One of the most beautiful places in Turkey, this seaside town offers a combination of ancient history that traces back to the Lycian kingdom and has many modern leisure activities that you can do around its two harbors. An interesting site in Kas is the Lycian Rock Tombs (Likya Kaya Mezarları), which can also be found in other areas in Turkey. According to Atlas Obscura, the Lycians believed that their dead were carried to the afterlife by magic winged creatures, and thus they placed their honored dead in geographically high places such as the cliffside. Some of these tombs can be found just above the Old Town in Kas, like the King’s Tomb, located at the top of the bazaar street in the heart of the old town.
But the city of Kas is also known for its gorgeous whitewashed houses and cobblestone streets that lead down to its white-sand beaches and turquoise-colored waters. Make sure to visit Kaputaş Beach.
However, the best way to explore the region’s harbor, coves, surrounding islands, and inlets is by boat, like a gulet charter. If you have the chance, make sure to take a trip to Kekova Island. The island was formerly home to the city of Simena but sank beneath the waves in the 2nd century CE. Today it is still possible to see the city ruins underneath the water. Another option is to stop at Kalekoy, a small village on the mainland opposite Kekova island, dating back to the 4th century BC.
While often called the “St. Tropez of Turkey,” this beautiful resort town is much more than just its beaches. Located on a peninsula surrounded by gorgeous sapphire blue waters, Bodrum is located in the Mugla province and is famous because it is home to over 60 beaches. With a unique mix of archeological sites, attractions, nightlife, and culture, Bodrum is an alluring and unforgettable bucket list escape.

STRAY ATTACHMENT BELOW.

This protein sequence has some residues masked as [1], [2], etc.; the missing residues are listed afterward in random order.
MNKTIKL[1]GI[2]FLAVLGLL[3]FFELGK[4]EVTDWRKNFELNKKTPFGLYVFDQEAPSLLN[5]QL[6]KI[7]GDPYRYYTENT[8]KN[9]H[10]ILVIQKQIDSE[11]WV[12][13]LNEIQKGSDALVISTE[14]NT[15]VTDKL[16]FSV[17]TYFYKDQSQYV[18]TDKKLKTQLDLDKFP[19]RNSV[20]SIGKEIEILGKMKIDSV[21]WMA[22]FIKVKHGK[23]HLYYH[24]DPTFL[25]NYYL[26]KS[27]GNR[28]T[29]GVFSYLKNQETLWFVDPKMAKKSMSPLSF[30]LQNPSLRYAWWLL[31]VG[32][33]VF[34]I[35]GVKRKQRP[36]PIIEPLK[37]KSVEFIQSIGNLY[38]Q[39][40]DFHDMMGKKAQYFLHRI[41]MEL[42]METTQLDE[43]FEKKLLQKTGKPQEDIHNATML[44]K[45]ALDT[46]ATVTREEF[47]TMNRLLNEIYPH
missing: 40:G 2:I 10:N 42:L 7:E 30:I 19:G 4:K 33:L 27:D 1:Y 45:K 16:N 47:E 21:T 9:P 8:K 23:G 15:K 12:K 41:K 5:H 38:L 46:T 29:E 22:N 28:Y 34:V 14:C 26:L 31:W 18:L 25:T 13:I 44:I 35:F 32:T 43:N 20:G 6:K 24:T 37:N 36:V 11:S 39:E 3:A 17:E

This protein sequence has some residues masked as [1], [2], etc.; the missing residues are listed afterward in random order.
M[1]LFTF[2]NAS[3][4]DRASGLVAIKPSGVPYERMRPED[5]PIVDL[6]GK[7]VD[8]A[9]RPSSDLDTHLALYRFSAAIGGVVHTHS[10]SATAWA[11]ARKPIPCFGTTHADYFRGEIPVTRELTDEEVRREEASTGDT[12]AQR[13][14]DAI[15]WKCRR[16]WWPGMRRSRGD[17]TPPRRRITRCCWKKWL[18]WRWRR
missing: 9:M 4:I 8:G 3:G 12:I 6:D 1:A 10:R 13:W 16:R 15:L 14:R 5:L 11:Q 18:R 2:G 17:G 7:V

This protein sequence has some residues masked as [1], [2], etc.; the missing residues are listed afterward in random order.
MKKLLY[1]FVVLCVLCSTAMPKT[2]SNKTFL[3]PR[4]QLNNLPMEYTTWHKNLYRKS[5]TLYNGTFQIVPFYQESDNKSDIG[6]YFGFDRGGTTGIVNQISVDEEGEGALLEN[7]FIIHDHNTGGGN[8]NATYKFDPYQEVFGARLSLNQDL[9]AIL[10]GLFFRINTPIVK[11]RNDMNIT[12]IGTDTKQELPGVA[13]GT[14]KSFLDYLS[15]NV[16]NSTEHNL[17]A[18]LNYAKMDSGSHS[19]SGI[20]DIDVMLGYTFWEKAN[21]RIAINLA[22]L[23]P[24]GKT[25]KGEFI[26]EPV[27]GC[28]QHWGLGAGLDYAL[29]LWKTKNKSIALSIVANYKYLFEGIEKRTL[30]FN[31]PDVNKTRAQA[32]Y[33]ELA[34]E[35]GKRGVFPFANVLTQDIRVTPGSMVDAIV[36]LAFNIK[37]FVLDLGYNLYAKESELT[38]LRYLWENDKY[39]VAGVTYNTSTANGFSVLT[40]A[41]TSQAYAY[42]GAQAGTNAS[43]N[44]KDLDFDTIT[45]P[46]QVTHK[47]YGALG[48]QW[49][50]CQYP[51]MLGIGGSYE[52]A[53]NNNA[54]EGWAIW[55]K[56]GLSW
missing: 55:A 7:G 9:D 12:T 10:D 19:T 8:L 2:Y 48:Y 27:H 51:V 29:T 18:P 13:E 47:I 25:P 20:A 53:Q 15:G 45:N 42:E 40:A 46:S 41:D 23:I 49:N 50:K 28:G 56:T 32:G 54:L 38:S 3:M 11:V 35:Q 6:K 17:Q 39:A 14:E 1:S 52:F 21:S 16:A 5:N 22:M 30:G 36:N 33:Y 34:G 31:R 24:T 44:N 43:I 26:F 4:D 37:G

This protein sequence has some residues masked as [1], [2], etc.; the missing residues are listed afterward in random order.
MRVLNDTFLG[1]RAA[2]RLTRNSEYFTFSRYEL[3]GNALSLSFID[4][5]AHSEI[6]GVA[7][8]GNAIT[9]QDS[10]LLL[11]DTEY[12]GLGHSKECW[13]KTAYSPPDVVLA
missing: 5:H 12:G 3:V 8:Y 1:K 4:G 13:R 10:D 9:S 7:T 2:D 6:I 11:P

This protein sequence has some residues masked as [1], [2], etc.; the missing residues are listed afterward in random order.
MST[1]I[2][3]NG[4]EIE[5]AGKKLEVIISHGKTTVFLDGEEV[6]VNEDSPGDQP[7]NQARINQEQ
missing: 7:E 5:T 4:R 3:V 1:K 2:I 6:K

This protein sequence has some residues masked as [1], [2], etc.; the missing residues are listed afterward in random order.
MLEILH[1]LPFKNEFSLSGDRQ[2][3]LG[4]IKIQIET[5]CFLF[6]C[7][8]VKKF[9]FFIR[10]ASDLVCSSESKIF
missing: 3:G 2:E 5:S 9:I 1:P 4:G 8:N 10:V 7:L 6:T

If you are a history buff, then one of the city's highlights is the waterfront-located Bodrum Castle. This UNESCO world heritage site is not only beautiful but packs a robust historical punch. Inside the castle, you will find the Underwater Archeology Museum, which features various items found under the sea. Another highlight is the Mausoleum of Mausolus, considered one of the Seven Wonders of the Ancient World.
Bodrum has long been a magnet for celebrities, and after a long day, these A-listers often head out for some sunset dining and cocktails at their favorite nightclub. A romantic spot to wine and dine is Ayana Mes, where you can enjoy fresh seafood (grilled, baked in salt) set right at the water’s edge.
Patara was the principal port of Lycia, famed for its oracle of Apollo, and as the birthplace in the fourth century AD of St Nicholas, Bishop of Myra (aka Santa Claus). However today it is known for having the most beautiful beaches in all of Turkey. Patara’s fine white-sand beach ranks as one of the longest continuous strands in the Mediterranean: it measures 9km from the access road to the mouth of the Eşen Çayı, and then another 6km to the end.